2 what similarities do you notice in the salts used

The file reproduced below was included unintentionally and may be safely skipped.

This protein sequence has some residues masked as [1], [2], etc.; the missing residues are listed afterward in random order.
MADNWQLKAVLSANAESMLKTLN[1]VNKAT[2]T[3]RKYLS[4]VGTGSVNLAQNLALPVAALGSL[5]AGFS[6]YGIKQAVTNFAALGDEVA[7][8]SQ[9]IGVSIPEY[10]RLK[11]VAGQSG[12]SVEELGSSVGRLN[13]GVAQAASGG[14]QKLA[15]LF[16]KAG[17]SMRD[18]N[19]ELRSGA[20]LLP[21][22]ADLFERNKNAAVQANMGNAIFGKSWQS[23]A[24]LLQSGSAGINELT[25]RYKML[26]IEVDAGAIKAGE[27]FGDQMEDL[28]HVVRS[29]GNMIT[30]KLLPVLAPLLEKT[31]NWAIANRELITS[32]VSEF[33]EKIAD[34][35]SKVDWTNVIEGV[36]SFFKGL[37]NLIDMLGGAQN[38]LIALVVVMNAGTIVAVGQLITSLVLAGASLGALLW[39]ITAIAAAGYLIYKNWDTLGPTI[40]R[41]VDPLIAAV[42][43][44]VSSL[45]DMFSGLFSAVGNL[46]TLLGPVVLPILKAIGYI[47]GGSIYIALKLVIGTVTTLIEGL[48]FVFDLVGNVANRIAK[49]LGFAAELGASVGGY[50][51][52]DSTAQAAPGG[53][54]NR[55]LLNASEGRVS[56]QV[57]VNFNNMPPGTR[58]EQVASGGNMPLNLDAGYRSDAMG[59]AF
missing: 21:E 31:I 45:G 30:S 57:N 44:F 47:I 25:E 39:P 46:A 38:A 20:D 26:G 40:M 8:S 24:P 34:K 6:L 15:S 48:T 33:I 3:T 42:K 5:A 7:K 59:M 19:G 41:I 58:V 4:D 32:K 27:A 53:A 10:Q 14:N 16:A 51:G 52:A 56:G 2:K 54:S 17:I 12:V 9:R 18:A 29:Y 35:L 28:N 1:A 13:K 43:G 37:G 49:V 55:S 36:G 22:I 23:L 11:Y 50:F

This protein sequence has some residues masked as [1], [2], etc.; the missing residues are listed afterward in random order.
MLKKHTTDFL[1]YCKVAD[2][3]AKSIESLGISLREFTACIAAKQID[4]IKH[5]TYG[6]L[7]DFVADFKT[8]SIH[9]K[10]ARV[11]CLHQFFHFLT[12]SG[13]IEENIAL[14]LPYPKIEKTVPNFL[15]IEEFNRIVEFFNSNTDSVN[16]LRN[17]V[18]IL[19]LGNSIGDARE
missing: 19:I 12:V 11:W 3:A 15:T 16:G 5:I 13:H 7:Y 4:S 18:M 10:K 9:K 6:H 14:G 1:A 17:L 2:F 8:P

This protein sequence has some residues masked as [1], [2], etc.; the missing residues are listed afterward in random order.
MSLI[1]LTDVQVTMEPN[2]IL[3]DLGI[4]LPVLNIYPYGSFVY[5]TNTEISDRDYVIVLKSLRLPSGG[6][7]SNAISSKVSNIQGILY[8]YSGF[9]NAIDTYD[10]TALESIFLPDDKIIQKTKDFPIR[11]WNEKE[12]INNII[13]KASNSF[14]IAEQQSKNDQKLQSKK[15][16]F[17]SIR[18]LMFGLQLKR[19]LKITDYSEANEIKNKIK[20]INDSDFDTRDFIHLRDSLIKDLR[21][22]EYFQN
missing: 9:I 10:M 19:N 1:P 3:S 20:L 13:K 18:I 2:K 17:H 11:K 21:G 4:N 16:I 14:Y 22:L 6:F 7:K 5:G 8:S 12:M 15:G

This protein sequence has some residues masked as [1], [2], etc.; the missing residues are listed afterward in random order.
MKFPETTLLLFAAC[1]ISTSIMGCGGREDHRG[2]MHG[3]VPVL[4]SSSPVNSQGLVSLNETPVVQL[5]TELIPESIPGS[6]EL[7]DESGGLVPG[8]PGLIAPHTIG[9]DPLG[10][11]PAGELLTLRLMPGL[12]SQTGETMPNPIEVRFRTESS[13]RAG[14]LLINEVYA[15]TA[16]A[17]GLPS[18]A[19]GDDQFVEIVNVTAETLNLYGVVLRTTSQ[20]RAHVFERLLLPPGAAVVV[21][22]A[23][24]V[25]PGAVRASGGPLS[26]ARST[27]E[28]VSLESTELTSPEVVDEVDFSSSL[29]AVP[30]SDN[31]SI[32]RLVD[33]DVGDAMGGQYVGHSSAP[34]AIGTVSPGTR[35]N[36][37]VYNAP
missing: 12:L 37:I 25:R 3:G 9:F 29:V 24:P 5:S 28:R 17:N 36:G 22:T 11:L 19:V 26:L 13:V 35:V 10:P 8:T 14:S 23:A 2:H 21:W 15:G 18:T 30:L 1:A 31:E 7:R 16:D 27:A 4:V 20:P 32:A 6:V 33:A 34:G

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Unformatted text preview: probe in the solution. Record the temperature when the solution first begins to boil. Calculate the value of “i” for each substance. Calculations: Colligative properties: Dakota State University page 170 of 232 Experiment 16: Colligative Properties General Chemistry I and II Lab Manual The equation for boiling point elevation is ∆Tb=iK b m, where m is molality (moles of solute per kilogram of solvent), and for water, the boiling point elevation constant, Kb, is 0.512 o C/m. Dakota State University page 171 of 232 Experiment 16: Colligative Properties General Chemistry I and II Lab Manual Observations: Diffusion: Observations: Solubility of Ammonia: Observations: Dakota State University page 172 of 232 Experiment 16: Colligative Properties General Chemistry I and II Lab Manual Solubility Solute Sodium Chloride Calcium Phosphate Sugar Naphthalene Ethylene Glycol Paraffin Oil Hexane Water Low Temperature High Temperature Observations: Temperature and solubility: Solute Potassium Nitrate Sugar Ethylene Glycol Observations: Dakota State University page 173 of 232 Experiment 16: Colligative Properties General Chemistry I and II Lab Manual Colligative Properties: Solute KNO3 sugar ethylene glycol Dakota State University Boiling Point Value of “i” page 174 of 232 Experiment 16: Colligative Properties General Chemistry I and II Lab Manual Name: Date: Solubility and Colligative Properties Pre-Lab Questions 1) List the salts we are using in part one and label them as polar or non-polar. 2) What similarities do you notice in the salts used in the effect of temperature on solubility? What differences? 3) What Colligative property are we studying? Dakota State University page 175 of 232 Experiment 16: Colligative Properties General Chemistry I and II Lab Manual Solubility and Colligative Properties Post-Lab Questions 1) Do you expect that cooking oil is polar or non-polar? Explain your reasoning. 2) What did you notice about the freezing point depression? Can you explain it? 3) Look at the compounds we used for boiling point elevation and the value of “i” that you calculated for each. What do you suppose “i” stands for? Dakota State University page 176 of 232 Experiment 17: Calorimetry General Chemistry I and II Lab Manual Experiment 17: calorimetry Purposes: To measure heat transfer Ping: A noise made by expensive machines in operating rooms to impress the administration Background: See “Using the Pasco System” and “Basic Laboratory Procedures”; pipettes, balance Introduction: Ever wonder how it is that scientists come to draw the conclusions that have put science where it is today? Today’s experiment is split into two parts; the first is designed to get you to practice asking questions, blind, as it were, much as scientists were a hundred years ago. Nowadays, it is easy to draw on the conclusions of scientists gone by, Dalton’s atomic theory, the Bohr atom, as convenient starting points. But, what do you do if you have no convenient starting point? Then the starting point becomes the most basic; pure observation. The next part of the experiment has several purposes; among them are t...
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